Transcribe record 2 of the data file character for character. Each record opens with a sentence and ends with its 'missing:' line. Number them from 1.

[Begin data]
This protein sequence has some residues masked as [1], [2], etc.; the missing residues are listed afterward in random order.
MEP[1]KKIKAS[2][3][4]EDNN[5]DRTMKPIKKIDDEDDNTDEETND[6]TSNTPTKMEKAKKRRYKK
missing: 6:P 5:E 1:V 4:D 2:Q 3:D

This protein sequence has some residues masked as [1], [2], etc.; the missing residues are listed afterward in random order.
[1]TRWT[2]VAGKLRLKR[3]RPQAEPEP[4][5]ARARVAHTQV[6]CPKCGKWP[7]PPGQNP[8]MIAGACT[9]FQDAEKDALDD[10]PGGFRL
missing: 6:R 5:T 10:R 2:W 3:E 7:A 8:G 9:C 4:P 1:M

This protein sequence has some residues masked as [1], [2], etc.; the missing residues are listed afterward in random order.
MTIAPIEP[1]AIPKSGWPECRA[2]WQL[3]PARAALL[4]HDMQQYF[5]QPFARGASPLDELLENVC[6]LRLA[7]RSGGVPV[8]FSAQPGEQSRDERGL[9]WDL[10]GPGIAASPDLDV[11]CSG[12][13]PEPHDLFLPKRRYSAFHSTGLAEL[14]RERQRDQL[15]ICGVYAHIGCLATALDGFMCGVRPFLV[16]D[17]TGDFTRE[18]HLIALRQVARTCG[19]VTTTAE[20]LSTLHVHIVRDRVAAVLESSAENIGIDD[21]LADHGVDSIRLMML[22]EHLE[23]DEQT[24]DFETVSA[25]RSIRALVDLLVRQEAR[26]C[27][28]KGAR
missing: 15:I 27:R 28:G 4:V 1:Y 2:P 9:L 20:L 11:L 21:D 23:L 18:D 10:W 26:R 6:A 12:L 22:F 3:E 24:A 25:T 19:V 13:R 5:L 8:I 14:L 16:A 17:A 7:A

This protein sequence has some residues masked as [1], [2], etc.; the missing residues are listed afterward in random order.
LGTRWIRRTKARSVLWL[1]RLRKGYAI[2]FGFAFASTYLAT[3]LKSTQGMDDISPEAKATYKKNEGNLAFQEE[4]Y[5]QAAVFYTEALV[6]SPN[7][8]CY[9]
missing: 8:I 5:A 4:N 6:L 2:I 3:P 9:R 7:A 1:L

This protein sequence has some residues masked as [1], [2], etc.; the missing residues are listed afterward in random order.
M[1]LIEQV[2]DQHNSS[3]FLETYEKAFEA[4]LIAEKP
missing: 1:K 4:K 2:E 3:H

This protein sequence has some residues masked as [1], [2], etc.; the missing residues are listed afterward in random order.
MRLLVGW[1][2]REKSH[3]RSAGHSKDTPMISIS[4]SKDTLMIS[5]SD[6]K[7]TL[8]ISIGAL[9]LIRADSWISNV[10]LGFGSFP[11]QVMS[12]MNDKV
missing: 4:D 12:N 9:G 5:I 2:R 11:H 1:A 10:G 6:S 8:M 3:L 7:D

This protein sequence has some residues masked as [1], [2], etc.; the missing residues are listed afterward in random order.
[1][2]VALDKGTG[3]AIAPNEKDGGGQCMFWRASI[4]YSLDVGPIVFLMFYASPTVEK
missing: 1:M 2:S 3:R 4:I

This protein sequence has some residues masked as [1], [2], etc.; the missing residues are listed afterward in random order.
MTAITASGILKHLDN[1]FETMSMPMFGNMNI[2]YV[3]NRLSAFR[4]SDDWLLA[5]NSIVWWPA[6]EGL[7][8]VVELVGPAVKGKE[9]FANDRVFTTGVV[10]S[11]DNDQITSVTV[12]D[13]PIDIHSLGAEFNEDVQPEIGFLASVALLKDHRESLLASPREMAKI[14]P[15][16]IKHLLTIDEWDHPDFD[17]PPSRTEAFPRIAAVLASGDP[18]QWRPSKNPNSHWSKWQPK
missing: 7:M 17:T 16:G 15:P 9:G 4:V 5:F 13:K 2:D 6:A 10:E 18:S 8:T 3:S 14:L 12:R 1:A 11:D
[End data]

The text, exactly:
This protein sequence has some residues masked as [1], [2], etc.; the missing residues are listed afterward in random order.
[1]TRWT[2]VAGKLRLKR[3]RPQAEPEP[4][5]ARARVAHTQV[6]CPKCGKWP[7]PPGQNP[8]MIAGACT[9]FQDAEKDALDD[10]PGGFRL
missing: 6:R 5:T 10:R 2:W 3:E 7:A 8:G 9:C 4:P 1:M